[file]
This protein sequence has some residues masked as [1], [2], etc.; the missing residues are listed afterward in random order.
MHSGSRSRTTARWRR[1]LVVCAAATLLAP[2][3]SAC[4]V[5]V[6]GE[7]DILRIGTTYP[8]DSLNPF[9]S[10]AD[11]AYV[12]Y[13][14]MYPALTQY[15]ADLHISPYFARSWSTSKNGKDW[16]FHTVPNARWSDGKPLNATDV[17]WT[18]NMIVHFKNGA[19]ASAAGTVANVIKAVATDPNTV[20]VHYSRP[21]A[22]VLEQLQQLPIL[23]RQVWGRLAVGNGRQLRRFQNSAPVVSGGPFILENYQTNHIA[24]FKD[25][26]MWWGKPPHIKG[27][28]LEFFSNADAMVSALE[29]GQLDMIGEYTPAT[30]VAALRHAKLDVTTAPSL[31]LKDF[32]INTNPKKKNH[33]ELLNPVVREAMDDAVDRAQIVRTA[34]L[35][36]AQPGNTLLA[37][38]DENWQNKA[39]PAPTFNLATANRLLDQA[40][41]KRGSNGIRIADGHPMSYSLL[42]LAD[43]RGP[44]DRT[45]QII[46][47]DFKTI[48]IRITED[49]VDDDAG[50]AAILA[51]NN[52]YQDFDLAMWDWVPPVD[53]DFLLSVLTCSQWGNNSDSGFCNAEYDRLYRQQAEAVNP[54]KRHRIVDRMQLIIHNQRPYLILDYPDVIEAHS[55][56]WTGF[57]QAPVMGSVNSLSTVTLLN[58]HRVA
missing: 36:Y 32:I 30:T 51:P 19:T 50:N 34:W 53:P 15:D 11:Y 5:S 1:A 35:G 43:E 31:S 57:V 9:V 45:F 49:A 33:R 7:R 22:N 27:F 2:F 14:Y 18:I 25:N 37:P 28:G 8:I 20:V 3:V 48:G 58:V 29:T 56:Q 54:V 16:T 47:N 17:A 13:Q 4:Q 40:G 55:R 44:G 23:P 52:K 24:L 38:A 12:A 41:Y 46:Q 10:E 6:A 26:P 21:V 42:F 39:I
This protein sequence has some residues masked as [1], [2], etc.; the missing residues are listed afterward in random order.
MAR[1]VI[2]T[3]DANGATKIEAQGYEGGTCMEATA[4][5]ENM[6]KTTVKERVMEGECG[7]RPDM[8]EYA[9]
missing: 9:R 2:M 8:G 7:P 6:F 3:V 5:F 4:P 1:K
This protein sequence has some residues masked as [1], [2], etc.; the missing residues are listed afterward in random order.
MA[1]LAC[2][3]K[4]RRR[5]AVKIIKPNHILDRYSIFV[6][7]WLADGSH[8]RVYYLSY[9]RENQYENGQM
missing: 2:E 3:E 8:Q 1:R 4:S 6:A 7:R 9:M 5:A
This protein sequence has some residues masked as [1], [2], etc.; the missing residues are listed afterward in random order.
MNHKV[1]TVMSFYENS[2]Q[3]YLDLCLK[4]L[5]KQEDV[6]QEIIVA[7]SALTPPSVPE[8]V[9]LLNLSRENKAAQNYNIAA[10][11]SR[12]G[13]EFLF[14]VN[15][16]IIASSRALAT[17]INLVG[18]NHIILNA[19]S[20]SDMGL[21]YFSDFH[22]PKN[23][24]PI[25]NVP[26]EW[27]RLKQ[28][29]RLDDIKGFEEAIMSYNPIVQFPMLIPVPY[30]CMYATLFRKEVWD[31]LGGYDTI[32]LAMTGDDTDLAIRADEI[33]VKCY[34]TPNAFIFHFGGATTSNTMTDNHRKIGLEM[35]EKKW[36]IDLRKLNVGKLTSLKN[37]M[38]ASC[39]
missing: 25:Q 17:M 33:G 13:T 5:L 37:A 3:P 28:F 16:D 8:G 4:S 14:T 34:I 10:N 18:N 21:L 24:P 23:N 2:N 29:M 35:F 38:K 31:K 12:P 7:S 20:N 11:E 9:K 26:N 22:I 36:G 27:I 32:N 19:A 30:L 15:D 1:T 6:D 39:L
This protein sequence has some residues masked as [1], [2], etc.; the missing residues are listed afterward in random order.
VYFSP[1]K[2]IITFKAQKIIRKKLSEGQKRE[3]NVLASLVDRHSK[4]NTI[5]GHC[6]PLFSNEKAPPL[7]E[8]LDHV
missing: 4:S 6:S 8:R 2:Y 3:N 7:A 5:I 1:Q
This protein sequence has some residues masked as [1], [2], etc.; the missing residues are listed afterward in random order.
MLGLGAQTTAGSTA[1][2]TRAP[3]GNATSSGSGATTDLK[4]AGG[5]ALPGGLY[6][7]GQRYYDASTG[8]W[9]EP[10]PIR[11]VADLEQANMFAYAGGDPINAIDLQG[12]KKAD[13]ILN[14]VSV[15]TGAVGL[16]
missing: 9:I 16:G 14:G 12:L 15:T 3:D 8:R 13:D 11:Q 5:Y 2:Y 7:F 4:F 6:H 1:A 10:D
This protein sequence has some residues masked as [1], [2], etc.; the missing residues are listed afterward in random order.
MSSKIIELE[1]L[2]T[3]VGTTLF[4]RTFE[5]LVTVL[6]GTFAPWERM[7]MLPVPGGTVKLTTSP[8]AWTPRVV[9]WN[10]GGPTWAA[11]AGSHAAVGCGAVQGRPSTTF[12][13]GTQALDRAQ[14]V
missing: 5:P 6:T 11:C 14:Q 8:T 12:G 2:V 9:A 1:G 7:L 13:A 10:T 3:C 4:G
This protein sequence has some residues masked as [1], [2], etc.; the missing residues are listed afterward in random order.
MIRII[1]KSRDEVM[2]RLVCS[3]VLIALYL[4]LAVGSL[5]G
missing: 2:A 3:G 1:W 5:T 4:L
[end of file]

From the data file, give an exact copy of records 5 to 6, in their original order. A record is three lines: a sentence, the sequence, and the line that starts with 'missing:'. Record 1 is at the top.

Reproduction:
This protein sequence has some residues masked as [1], [2], etc.; the missing residues are listed afterward in random order.
VYFSP[1]K[2]IITFKAQKIIRKKLSEGQKRE[3]NVLASLVDRHSK[4]NTI[5]GHC[6]PLFSNEKAPPL[7]E[8]LDHV
missing: 4:S 6:S 8:R 2:Y 3:N 7:A 5:I 1:Q
This protein sequence has some residues masked as [1], [2], etc.; the missing residues are listed afterward in random order.
MLGLGAQTTAGSTA[1][2]TRAP[3]GNATSSGSGATTDLK[4]AGG[5]ALPGGLY[6][7]GQRYYDASTG[8]W[9]EP[10]PIR[11]VADLEQANMFAYAGGDPINAIDLQG[12]KKAD[13]ILN[14]VSV[15]TGAVGL[16]
missing: 9:I 16:G 14:G 12:L 15:T 3:D 8:R 13:D 11:Q 5:Y 2:Y 7:F 4:F 6:H 1:A 10:D